Roger Federer defeated Rafael Nadal, his long-time rival, in the Australian Open final last weekend, making it his eighteenth Grand Slam title and his first Grand Slam win since Wimbledon in 2012, despite the fact that hard court tennis isn’t even his specialty; he’s the king of grass courts. Even more remarkable? He is thirty-five years old and just came back from a six-month hiatus he took to recover from injuries.
This is why everyone calls Federer the G.O.A.T.—the greatest of all time. He holds the record for the most Grand Slam titles for a male tennis player. But the real reason he is one of the few professional athletes worth admiring these days isn’t because of his wins on the tennis court; it’s the values he demonstrates both on and off of it. Consider what he said after his hard-fought victory against Nadal at the Australian Open which is worth quoting in full:
“I’m out of words and Rafa said so many great things . . . I’d like to also congratulate Rafa on an amazing comeback. I don’t think either of us thought we’d be in the finals of Australia . . . And here we stand in the finals. I’m happy for [Nadal]. I would have been happy to lose, too, to be honest. The comeback was perfect as it was. Tennis is a tough sport. There are no draws. But if there was going to be one, I would have been happy to accept one and share it with Rafa. Everybody says they work very hard—I did the same—I try really not to shout about it because we got some serious legends and toughest guys in the game, like in Rafa, here tonight. But I’d like to thank my team. It’s been a different last six months, let’s be honest. I wasn’t sure if I was going to make it here but here I am and we made it, so I’d just like to thank you guys . . . Of course there’s also Rafa’s team, you guys worked so hard over the years and deserve everything but more, so I wish you continued success this year and many more years to come. Stay on the tour. Keep playing, Rafa, because tennis needs you.”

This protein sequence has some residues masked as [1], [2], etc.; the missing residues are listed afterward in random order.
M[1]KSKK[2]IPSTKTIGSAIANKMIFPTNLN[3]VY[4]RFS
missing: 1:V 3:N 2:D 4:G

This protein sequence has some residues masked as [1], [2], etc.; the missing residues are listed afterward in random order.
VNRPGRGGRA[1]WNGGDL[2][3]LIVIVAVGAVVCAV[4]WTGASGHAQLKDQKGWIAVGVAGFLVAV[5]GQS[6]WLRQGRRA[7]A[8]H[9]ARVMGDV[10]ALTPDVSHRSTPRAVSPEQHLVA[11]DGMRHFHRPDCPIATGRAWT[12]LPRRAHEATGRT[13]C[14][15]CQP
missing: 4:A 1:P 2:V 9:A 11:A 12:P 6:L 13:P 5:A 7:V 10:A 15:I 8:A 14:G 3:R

Can you get any classier than that? In the speech, he spent half the time complimenting Nadal (even though they’re rivals, they do have an adorable relationship in part because they are both classy competitors), and the other half talking about how, as he worked through his injuries, he was grateful for the training team that helped him along the way. He barely spoke about himself, even though it was such a huge moment for him.
With all the injuries Federer has had lately and the natural ravages of time (thirty-five years old is old for a professional athlete, unless you’re one of the Williams sisters), he could have just retired and lived quite comfortably on his winnings and sponsorships. But he worked hard to come back, and his hard work paid off with another Grand Slam title. What emerges from Federer’s win is something that should inspire all of us: He didn’t return to the court for the money or glory; he did it because he loves the game. As he noted in his remarks, “I would have been happy to lose, too, to be honest. The comeback was perfect as it was.” He was so happy that he had been able to work through his injuries that he was content with just making it to the finals. Federer was just as happy with his comeback as he was with his win. And that’s what makes him so admirable.
More young athletes should model their behavior on Federer’s. He reminds us that playing a sport is more than just playing a game to win. It’s about sportsmanship and relationships and hard work, among many other things. With athletes making headlines for domestic violence or dog fighting or even just poor behavior such as tripping players on the basketball court and throwing tantrums, children can learn a thing or two from seeing respectful and kind athletes like Federer. He has worked hard to overcome painful injuries and competes against players who are much younger than he is, but he doesn’t give up and he gives credit to the people who help him, such as his wife and his training team. He is humble without “humblebragging,” like so many athletes and politicians these days, and he appreciates and respects his opponents. That’s the kind of athlete children need to see and imitate. With Federer’s retirement (very slowly) approaching, we’re going to need some young athletes to step in and fill his classy shoes. Or perhaps his go go boots, because Federer is also a man with a great sense of humor.
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